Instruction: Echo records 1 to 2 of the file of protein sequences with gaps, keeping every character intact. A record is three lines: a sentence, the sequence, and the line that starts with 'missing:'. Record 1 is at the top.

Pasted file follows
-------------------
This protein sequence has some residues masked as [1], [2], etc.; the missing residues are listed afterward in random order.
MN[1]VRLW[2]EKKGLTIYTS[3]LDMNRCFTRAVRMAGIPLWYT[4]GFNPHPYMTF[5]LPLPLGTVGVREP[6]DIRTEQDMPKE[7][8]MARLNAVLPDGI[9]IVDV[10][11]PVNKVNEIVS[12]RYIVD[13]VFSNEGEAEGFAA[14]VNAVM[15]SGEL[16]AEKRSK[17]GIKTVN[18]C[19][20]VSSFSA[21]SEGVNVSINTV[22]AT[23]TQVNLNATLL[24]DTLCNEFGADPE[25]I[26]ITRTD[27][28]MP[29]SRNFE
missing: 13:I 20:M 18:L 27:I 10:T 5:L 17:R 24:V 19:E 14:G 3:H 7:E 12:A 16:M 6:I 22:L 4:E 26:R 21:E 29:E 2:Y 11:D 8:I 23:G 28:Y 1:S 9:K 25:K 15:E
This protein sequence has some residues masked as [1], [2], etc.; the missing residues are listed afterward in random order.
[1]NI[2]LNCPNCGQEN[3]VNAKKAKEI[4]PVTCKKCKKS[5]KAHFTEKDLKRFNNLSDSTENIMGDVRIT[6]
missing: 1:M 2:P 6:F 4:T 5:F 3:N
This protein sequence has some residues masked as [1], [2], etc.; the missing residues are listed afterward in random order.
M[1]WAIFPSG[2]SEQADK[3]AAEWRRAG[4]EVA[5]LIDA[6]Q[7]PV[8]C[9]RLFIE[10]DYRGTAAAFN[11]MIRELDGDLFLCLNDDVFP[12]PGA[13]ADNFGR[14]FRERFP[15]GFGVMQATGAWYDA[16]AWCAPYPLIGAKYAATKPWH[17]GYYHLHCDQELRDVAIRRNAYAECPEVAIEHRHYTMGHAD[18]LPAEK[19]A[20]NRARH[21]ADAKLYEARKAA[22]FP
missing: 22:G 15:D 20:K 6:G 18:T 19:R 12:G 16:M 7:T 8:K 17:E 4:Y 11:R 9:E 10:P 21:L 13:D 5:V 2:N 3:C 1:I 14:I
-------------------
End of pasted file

This protein sequence has some residues masked as [1], [2], etc.; the missing residues are listed afterward in random order.
MN[1]VRLW[2]EKKGLTIYTS[3]LDMNRCFTRAVRMAGIPLWYT[4]GFNPHPYMTF[5]LPLPLGTVGVREP[6]DIRTEQDMPKE[7][8]MARLNAVLPDGI[9]IVDV[10][11]PVNKVNEIVS[12]RYIVD[13]VFSNEGEAEGFAA[14]VNAVM[15]SGEL[16]AEKRSK[17]GIKTVN[18]C[19][20]VSSFSA[21]SEGVNVSINTV[22]AT[23]TQVNLNATLL[24]DTLCNEFGADPE[25]I[26]ITRTD[27][28]MP[29]SRNFE
missing: 13:I 20:M 18:L 27:I 10:T 5:L 17:R 24:V 19:E 14:G 3:H 7:E 12:A 16:M 6:I 22:L 4:E 26:R 21:E 29:E 2:Y 11:D 8:I 23:G 28:Y 1:S 9:K 25:K 15:E
This protein sequence has some residues masked as [1], [2], etc.; the missing residues are listed afterward in random order.
[1]NI[2]LNCPNCGQEN[3]VNAKKAKEI[4]PVTCKKCKKS[5]KAHFTEKDLKRFNNLSDSTENIMGDVRIT[6]
missing: 1:M 2:P 6:F 4:T 5:F 3:N